System Maintenance

Irrigation systems require periodic maintenance through-out the growing season. These activities may require system operation during rainy periods to ensure that the system is ready when needed. In addition, drip irrigation systems may require periodic maintenance to prevent clogging and system failure. Typically, cleaning agents are injected weekly, but in some instances more frequent injections are needed.

Frost Protection

For some crops, irrigation is used for frost protection during winter growing seasons. For strawberry production, sprinkler irrigation is primarily used with application rates of about 0.25 inches per hour during freeze events. Water freezes at 32ºF, while most plant tissues freeze at lower temperatures. Overhead freeze protection is efficient for air temperature as low as 26ºF-28ºF, but seldom below. For vegetable fields with subirrigation systems, the relatively higher temperature of groundwater can be used for cold protection. Growers may also irrigate to raise the water table throughout the field. Frost protection water requirements vary and depend on the severity and duration of freeze events, the depth to the existing water table level, and field hydraulic characteristics. For more information, consult UF/IFAS bulletin HS931 “Microsprinkler Irrigation for Cold Protection of Florida Citrus” (http://edis.ifas.ufl.edu/ch182) and bulletin SL296 “Citrus Cold Weather Protection and Irrigation Scheduling Tools Using Florida Automated Weather Network (FAWN) Data” (http://edis.ifas.ufl.edu/ss509).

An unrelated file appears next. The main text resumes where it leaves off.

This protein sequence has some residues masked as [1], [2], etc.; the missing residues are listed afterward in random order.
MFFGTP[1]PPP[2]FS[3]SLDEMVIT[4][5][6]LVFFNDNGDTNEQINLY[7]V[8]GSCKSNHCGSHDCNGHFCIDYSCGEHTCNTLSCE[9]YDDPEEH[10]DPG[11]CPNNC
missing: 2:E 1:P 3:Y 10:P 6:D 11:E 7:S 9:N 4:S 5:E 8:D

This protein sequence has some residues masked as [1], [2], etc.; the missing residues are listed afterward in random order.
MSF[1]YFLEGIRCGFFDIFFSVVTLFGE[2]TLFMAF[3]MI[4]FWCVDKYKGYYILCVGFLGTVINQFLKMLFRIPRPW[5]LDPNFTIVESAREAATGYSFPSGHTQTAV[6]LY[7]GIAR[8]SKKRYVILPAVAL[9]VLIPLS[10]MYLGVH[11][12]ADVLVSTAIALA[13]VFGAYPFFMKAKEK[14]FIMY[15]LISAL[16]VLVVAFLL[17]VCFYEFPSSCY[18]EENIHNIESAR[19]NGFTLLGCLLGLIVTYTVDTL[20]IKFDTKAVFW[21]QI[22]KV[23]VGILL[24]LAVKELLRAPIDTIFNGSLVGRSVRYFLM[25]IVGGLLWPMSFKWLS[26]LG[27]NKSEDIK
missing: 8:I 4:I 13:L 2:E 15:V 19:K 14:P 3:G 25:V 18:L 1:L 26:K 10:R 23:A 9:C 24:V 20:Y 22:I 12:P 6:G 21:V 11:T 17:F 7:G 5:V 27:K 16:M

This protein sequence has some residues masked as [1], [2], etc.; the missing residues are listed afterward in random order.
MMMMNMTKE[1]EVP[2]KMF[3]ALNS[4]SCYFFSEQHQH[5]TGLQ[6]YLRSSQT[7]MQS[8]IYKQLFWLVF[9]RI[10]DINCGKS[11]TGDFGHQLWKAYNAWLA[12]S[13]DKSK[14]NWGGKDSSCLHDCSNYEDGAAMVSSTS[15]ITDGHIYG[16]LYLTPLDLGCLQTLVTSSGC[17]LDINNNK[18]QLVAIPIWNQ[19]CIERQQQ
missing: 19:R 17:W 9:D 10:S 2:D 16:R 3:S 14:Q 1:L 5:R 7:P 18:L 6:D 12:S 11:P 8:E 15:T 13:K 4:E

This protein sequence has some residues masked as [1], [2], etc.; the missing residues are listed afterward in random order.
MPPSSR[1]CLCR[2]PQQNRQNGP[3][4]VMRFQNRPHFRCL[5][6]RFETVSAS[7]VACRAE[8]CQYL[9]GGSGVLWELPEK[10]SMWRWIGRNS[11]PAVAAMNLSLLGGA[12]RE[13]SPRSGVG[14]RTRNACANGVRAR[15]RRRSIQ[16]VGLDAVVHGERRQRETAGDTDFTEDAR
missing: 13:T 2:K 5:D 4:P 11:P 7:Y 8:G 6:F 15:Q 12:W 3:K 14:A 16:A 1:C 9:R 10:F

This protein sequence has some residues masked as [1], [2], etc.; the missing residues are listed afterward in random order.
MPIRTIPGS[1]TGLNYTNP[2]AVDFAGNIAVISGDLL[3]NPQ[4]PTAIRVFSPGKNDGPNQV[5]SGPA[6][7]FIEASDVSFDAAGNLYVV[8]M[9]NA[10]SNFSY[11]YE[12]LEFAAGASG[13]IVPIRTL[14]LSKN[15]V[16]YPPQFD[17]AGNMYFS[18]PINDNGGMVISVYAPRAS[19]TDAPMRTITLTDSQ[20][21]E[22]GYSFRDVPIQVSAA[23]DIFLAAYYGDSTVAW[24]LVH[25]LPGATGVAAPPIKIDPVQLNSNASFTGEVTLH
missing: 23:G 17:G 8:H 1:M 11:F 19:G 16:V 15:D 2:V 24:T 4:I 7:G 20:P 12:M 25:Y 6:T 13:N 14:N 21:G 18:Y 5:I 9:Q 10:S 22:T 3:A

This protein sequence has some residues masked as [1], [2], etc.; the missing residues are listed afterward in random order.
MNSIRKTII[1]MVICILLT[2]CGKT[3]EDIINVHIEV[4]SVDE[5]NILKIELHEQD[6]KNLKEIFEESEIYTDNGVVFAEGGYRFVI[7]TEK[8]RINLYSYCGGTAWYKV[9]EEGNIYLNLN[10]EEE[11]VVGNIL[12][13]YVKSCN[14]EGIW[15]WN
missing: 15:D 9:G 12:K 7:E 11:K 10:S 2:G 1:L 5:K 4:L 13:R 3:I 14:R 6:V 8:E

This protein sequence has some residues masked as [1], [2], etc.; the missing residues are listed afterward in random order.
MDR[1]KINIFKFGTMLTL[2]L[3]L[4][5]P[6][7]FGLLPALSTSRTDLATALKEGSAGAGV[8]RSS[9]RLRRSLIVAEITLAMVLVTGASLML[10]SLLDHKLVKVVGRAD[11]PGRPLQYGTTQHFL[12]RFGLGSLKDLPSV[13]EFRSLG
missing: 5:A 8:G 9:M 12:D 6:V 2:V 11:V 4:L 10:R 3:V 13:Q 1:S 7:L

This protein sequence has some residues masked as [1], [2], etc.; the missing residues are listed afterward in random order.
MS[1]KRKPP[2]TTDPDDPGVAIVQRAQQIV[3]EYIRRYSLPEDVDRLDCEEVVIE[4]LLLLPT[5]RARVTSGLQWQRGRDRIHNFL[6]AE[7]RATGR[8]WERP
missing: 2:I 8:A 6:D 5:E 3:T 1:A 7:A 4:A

Other Uses

Other irrigation uses vary according to the type of crop, system characteristics, and field location. Some examples include: periodic overhead irrigation for dust control; wetting of dry row middles to settle dust and prevent sand from blowing during windy conditions; and wetting of roadways and drive aisles to provide traction of farm vehicles.

IRRIGATION SCHEDULING